Sun-style T’ai Chi improves walking endurance and health-related quality of life in people with COPD
Blikk på forskning i Fysioterapeuten 8/2014.
Blikk på forskning utarbeides i samarbeid med Journal of Physiotherapy (Australia), som trykker forskningspresentasjonene under betegnelsen Critically appraised Papers, CAPs.
Summary of: Leung RWM, et al (2013) Short-form Sunstyle t’ai chi as an exercise training modality in people with COPD. Eur Respir J 41: 1051–1057. [Prepared by Kylie Hill, CAP Editor.]
Question: Does short-form Sun-style T’ai Chi (SSTC) change exercise capacity, balance, physical performance, quadriceps strength, health-related quality of life (HRQoL) or mood in patients with chronic obstructive pulmonary disease (COPD)?
Design: Randomised controlled trial with concealed allocation and blinding of outcome assessors.
Setting: The out-patient department of a hospital in Sydney, Australia.
Participants: Adults with stable COPD were included if they had not participated in exercise training in the previous 12 months, had no significant co-morbidities that precluded participation in SSTC and did not require supplemental oxygen during exercise. Randomisation allocated 22 to the intervention group and 20 to the control group.
Interventions: Participants in the intervention group attended two supervised 1-hour sessions of SSTC training each week, for 12 weeks. Training intensity was titrated to achieve a moderate dyspnoea by encouraging participants to imagine pushing against a resistance, perform deeper squats or with the use of wrist weights. Participants were also encouraged to complete 30 minutes of SSTC each day that they did not attend a supervised session and were provided with a training booklet and DVD to facilitate home training. Those in the control group continued with usual medical care.
Outcome measures: The primary outcome measure was time walked during the endurance shuttle walk test (ESWT) at 12 weeks.
Results: A total of 38 participants completed the study. On completion of the training period, greater gains were seen in the intervention group compared with the control group in time walked during the ESWT (348 sec; 95% confidence interval [CI], 186 to 510 sec). Significant between group differences, in favour of the intervention group, were also seen in measures of balance, physical performance, quadriceps force, HRQoL and anxiety.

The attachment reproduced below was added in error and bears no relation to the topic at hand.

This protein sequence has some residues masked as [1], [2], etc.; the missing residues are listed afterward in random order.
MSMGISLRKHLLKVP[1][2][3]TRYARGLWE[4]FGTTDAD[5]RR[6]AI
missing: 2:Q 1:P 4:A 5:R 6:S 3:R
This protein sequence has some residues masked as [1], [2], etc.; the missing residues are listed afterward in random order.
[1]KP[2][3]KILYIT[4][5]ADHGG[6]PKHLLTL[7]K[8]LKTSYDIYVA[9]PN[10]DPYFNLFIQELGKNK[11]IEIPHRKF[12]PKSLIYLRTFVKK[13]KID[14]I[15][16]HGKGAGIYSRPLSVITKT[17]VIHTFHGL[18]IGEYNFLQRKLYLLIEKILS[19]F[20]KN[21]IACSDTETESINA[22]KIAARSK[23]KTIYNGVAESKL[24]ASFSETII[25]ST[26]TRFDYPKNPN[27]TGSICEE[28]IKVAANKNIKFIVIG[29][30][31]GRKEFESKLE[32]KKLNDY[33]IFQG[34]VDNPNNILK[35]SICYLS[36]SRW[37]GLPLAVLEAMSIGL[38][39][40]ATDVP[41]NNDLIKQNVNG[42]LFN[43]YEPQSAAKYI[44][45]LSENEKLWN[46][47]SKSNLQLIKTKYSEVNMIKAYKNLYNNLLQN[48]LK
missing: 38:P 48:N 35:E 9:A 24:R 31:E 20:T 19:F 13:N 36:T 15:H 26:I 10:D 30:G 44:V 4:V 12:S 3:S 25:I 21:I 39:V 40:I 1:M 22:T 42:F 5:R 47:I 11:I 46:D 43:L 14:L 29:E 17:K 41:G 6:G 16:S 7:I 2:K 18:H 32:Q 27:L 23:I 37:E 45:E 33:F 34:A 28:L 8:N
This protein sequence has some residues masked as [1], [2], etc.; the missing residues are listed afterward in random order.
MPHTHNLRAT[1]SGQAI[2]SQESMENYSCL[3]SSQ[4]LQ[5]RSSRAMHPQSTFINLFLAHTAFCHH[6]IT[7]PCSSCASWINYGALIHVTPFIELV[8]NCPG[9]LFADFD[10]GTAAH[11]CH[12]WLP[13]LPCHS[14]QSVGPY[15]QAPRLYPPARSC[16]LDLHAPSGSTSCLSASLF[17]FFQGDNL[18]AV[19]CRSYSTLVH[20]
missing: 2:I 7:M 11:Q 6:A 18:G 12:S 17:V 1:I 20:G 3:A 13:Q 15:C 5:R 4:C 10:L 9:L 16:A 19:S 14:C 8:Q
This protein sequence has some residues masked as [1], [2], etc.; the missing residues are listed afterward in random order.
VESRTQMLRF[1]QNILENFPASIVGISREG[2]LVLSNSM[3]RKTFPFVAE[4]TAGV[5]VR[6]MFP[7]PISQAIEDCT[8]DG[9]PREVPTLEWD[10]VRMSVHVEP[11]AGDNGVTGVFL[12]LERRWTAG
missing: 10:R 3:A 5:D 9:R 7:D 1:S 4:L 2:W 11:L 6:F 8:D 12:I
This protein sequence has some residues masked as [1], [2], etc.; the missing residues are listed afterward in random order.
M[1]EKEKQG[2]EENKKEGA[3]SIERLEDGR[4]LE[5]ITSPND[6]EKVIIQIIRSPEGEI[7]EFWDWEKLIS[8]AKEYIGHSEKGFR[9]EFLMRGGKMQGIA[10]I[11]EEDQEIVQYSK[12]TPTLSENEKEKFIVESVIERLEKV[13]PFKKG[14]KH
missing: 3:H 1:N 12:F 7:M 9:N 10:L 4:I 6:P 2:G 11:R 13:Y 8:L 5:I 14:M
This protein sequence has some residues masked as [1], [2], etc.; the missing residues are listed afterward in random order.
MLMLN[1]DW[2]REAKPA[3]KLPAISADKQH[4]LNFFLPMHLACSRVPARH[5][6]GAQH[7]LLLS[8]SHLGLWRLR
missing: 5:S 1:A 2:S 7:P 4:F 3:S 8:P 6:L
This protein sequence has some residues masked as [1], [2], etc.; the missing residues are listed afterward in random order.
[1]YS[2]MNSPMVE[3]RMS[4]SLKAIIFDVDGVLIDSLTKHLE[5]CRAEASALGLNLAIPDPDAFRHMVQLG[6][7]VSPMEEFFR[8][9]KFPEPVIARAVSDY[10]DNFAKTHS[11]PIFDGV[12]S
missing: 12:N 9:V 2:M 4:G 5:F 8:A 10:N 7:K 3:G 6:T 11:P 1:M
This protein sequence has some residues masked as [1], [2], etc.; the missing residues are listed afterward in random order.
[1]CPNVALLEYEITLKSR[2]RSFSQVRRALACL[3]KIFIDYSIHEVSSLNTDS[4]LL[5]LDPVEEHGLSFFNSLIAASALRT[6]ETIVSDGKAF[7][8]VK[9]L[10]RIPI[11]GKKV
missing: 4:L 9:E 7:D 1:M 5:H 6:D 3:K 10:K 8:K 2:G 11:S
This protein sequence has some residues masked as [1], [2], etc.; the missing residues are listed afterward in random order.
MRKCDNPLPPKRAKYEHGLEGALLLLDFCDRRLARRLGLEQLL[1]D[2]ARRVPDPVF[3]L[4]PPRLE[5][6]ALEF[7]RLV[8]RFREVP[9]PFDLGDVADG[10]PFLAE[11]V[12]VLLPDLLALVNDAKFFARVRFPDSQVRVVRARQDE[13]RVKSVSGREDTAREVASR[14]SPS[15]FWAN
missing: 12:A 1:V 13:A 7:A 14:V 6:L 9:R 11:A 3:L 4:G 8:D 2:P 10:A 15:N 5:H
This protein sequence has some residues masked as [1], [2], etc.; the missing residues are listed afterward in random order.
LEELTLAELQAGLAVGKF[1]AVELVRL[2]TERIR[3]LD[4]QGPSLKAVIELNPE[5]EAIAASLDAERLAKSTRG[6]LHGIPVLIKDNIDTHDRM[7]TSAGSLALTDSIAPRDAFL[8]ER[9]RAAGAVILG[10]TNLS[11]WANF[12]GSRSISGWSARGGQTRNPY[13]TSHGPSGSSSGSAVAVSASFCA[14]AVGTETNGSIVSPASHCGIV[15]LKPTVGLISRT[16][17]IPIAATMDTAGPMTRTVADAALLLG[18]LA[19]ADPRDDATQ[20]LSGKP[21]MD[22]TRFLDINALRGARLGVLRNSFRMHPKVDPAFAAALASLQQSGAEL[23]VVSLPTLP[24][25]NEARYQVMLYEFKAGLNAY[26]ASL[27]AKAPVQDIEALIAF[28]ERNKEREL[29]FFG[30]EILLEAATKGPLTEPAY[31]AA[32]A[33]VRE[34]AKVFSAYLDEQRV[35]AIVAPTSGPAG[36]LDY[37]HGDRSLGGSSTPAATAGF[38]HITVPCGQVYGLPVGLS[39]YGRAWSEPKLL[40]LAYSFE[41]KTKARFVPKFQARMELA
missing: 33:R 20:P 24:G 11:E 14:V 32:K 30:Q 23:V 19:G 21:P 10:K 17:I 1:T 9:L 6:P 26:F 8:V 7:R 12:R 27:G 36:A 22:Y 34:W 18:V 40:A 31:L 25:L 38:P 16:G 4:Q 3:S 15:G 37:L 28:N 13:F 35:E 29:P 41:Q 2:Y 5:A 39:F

Conclusion: The use of SSTC is an effective intervention to improve several outcomes in people with COPD, including walking endurance, HRQoL and quadriceps force.
Chronic obstructive pulmonary disease (COPD) is a condition characterised by impaired pulmonary function and reduced exercise capacity and health-related quality of life (HRQoL). There is compelling evidence that pulmonary rehabilitation is effective at improving exercise capacity, physical function and HRQoL in people with stable COPD (Lacasse et al 2006) and following exacerbations (Puhan et 0al 2011). Appropriate exercise reconditioning is essential for successful pulmonary rehabilitation but exercise outcomes vary depending on the mechanism of exercise limitation (Plankeel et al 2005). The mode of exercise training should be versatile and tailored to an individual’s needs. The study by Leung et al (2013) describes a Sun-Style T’ai Chi (SSTC) exercise program which resulted in a clinically important increase in endurance, balance and HRQoL scores.
The Incremental Shuttle Walk Test (ISWT) was used to establish SSTC exercise intensity, which was assessed as moderate. The commendable aspect of the study was adding resistance loading to the wrists during T’ai Chi practice to ensure standardisation of exercise intensity. Most T’ai Chi studies allow their subjects to practice traditional, relaxed, smooth and rhythmical movements. The SSTC combined a ‘hard and soft’ form of Chinese martial arts, which ensured a training intensity high enough to yield physiological training benefit, which satisfies the essential principle of western exercise training. The focus on rhythmic breathing during SSTC may have expedited better diaphragmatic control during exercise in people with COPD. A key goal of pulmonary rehabilitation is to encourage the patient to maintain an active lifestyle. If the practice of T’ai Chi arouses sufficient interest in people with COPD for them to adopt this as a daily exercise of moderate intensity, future work should focus on how SSTC could be incorporated in pulmonary rehabilitation.
Alice Jones, Department of Physiotherapy, The University of Sydney, Australia. School of Rehabilitation Sciences, Griffith University, Australia.
Lacasse Y et al (2006) Cochrane Database Syst Rev 4: CD003793.
Plankeel J et al (2005) Chest 127:110–116.
Puhan M et al (2011) Cochrane Database Syst Rev 10: CD003793.
Troosters T et al (2005) Am J Respir Crit Care Med 172: 19–38.